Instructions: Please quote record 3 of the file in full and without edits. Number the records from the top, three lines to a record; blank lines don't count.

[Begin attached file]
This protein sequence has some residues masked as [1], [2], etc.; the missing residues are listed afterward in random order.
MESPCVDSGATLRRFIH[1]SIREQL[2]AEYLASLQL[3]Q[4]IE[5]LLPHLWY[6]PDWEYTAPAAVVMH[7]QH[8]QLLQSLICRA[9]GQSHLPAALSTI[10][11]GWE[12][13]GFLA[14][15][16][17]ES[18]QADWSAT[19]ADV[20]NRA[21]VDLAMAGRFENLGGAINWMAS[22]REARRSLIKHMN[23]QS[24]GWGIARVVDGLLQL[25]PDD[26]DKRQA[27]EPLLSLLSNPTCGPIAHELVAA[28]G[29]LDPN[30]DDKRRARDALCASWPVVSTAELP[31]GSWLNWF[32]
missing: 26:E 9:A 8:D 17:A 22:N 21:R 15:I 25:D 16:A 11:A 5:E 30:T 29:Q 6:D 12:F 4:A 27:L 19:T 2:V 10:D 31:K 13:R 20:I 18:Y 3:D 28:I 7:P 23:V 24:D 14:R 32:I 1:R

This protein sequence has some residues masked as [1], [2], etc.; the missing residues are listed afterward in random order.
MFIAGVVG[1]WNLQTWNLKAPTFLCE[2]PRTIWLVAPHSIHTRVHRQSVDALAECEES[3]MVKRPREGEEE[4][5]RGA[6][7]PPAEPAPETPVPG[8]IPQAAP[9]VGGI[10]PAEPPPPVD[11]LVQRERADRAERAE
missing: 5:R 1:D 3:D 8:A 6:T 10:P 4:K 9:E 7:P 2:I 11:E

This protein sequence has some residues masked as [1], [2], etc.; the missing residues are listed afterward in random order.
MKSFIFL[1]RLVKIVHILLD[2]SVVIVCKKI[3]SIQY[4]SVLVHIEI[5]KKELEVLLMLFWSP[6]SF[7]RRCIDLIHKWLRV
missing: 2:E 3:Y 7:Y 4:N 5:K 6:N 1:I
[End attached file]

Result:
This protein sequence has some residues masked as [1], [2], etc.; the missing residues are listed afterward in random order.
MKSFIFL[1]RLVKIVHILLD[2]SVVIVCKKI[3]SIQY[4]SVLVHIEI[5]KKELEVLLMLFWSP[6]SF[7]RRCIDLIHKWLRV
missing: 2:E 3:Y 7:Y 4:N 5:K 6:N 1:I